BUS and train services in Inverclyde are due to return to almost pre-pandemic levels from next week.
McGill’s Buses have confirmed their network is returning to normal from Monday (3 August).
The company stated: “We will be running more buses from 3 August with all our routes returning to their normal level of service.”
McGill’s have restricted seating on buses to allow physical distancing. The wearing of face coverings remains compulsory on public transport (apart from those who are exempt).
Contactless payment is preferred. Anyone paying cash should have the exact amount as no change is being given.
Passengers can check how busy buses are on the McGill’s app.
Meanwhile, ScotRail announced that more than 90 per cent of its services will operate from Monday (3 August).
All rail routes will have normal early morning, late night, and peak services.
One hundred per cent of normal capacity will be provided during peak travel hours, although many seats will need to remain empty to maintain physical distancing.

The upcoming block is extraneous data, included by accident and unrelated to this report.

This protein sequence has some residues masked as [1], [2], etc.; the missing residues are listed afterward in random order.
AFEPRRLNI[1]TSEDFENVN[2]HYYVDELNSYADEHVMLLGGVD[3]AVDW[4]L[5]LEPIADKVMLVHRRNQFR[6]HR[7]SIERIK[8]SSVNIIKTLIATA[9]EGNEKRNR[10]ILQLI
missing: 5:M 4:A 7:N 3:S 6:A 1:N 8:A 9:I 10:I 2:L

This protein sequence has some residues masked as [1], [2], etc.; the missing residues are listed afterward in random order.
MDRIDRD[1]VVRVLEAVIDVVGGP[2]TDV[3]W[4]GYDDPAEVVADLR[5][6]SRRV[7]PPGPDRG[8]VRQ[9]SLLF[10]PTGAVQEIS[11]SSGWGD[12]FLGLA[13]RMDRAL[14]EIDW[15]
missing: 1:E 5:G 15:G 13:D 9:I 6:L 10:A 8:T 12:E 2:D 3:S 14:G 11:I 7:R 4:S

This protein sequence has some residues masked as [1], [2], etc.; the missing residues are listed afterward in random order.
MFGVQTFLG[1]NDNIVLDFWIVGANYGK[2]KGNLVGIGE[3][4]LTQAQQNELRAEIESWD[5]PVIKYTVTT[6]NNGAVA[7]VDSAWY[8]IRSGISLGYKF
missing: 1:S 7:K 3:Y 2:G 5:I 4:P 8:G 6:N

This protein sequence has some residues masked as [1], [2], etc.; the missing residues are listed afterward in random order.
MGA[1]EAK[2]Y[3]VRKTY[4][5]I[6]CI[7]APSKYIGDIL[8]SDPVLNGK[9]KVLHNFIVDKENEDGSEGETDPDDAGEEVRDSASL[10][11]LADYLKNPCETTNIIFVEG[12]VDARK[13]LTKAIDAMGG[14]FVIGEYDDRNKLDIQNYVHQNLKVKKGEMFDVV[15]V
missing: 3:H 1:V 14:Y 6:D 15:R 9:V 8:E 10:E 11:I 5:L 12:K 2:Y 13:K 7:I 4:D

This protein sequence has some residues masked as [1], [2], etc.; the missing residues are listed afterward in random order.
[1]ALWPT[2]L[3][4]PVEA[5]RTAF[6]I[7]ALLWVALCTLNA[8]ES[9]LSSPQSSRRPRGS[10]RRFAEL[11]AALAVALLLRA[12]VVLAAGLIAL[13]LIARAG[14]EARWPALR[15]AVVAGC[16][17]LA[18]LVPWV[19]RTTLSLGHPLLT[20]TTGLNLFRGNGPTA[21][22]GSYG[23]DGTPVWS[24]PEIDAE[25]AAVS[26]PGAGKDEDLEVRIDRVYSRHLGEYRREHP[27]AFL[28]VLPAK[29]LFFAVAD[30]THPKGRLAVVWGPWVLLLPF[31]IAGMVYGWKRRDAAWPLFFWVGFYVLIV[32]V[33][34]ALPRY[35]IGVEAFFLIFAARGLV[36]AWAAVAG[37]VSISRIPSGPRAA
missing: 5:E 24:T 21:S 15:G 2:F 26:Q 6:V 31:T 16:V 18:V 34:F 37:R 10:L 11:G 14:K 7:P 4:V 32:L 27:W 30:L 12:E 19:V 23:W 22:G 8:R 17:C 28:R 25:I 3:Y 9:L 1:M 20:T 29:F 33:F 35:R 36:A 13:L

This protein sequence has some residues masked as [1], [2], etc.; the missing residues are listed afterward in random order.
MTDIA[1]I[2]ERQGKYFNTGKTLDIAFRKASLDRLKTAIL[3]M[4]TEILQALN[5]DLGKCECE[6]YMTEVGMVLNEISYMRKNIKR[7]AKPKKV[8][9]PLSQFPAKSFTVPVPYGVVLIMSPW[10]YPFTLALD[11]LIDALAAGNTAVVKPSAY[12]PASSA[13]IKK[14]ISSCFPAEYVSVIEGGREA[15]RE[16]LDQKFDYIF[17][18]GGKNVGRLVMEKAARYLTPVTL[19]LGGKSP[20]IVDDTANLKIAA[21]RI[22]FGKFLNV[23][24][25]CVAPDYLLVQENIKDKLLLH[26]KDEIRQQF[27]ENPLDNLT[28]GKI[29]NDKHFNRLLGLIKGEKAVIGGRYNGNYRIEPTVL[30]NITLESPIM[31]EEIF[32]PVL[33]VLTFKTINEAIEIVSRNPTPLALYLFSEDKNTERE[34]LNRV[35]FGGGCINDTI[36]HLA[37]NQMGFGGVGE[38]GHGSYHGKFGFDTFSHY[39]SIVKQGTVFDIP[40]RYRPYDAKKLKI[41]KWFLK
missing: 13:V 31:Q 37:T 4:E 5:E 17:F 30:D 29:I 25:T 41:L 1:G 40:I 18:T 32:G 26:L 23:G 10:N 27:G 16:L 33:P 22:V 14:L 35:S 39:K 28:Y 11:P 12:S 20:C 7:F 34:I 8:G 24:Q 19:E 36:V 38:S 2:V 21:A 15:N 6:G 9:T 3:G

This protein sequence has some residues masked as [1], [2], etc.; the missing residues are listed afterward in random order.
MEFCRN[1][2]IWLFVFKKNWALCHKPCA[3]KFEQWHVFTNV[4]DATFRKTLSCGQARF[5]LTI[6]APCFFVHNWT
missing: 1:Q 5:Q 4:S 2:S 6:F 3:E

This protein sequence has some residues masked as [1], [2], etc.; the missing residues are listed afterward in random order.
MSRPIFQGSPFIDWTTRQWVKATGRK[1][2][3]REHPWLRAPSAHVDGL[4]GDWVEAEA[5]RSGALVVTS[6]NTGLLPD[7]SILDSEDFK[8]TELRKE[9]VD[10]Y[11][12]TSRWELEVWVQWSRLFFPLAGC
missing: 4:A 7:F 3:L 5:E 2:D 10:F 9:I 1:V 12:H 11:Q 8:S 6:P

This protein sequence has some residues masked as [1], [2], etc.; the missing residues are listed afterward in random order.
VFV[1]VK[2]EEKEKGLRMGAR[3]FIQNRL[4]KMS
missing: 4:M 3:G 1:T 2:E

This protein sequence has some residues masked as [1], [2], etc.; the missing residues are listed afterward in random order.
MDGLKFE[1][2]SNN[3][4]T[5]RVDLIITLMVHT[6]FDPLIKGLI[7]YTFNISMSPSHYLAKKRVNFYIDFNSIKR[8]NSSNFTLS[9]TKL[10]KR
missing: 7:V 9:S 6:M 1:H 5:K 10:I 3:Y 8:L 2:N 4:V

The suspension of driver training during lockdown, because of physical distancing rules making it impossible for two people to sit in the driver’s cab at the same time, means it’s not yet possible for a full service to operate.
People are urged to consider alternative travel options where possible, including walking and cycling, to free up space for those who have no choice but to travel by train.
David Simpson, ScotRail operations director, said: “Thanks to the hard work of staff across Scotland’s Railway, we’ll operate as close to a normal timetable as possible from Monday, 3 August. Like businesses across the world, we continue to face challenges caused by coronavirus, but we will have every available train in service from 3 August.
“We do need everybody to continue taking personal responsibility for their travel choices, because physical distancing can’t be guaranteed. Customers who do travel with ScotRail should follow our five rules for safer travel, including the wearing of a face covering on trains and at stations.”